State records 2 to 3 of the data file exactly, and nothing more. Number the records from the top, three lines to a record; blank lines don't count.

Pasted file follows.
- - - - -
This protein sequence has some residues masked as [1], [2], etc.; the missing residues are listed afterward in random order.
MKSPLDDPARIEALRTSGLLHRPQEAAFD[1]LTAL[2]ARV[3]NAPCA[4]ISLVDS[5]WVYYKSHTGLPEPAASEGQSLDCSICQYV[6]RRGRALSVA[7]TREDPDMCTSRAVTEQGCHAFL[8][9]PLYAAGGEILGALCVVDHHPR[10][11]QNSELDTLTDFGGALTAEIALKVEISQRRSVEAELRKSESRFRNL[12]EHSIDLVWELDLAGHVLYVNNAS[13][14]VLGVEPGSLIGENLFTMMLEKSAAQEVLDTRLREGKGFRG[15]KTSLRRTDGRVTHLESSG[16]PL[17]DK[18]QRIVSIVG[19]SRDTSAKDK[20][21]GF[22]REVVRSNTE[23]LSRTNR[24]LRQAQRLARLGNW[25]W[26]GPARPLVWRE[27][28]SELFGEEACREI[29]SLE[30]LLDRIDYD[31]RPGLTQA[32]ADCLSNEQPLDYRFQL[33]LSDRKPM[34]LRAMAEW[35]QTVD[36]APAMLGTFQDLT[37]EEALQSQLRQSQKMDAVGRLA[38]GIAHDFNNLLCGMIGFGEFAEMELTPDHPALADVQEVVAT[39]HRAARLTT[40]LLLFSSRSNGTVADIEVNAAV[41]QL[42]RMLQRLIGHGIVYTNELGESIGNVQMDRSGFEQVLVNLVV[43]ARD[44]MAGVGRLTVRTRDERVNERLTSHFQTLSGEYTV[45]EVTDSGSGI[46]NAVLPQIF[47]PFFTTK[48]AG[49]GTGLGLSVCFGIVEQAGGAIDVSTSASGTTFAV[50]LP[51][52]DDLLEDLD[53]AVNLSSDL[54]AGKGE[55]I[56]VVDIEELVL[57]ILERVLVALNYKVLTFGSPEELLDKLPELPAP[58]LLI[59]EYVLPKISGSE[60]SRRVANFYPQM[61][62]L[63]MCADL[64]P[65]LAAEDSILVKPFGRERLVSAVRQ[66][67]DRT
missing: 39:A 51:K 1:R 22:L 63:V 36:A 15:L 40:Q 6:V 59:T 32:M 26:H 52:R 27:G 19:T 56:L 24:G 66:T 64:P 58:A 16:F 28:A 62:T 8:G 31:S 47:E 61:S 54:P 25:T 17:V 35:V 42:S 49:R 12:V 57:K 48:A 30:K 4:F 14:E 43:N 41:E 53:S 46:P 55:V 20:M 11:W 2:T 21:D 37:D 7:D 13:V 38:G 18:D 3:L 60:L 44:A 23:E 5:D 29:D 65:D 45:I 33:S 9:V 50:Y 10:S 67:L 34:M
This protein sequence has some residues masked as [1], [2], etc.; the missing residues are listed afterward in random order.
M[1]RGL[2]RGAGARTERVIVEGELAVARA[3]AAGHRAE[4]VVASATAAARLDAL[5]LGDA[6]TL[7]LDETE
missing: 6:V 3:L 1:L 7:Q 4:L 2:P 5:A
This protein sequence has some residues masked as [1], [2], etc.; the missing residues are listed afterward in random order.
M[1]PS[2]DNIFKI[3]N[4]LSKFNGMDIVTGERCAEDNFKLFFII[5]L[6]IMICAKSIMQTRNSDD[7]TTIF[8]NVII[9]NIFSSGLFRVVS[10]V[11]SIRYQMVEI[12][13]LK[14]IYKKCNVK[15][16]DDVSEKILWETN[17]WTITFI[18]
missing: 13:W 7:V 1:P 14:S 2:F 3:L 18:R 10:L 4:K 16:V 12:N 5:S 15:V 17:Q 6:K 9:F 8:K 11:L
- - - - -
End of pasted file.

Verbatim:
This protein sequence has some residues masked as [1], [2], etc.; the missing residues are listed afterward in random order.
M[1]RGL[2]RGAGARTERVIVEGELAVARA[3]AAGHRAE[4]VVASATAAARLDAL[5]LGDA[6]TL[7]LDETE
missing: 6:V 3:L 1:L 7:Q 4:L 2:P 5:A
This protein sequence has some residues masked as [1], [2], etc.; the missing residues are listed afterward in random order.
M[1]PS[2]DNIFKI[3]N[4]LSKFNGMDIVTGERCAEDNFKLFFII[5]L[6]IMICAKSIMQTRNSDD[7]TTIF[8]NVII[9]NIFSSGLFRVVS[10]V[11]SIRYQMVEI[12][13]LK[14]IYKKCNVK[15][16]DDVSEKILWETN[17]WTITFI[18]
missing: 13:W 7:V 1:P 14:S 2:F 3:L 18:R 10:L 4:K 16:V 12:N 5:S 15:V 17:Q 6:K 9:F 8:K 11:L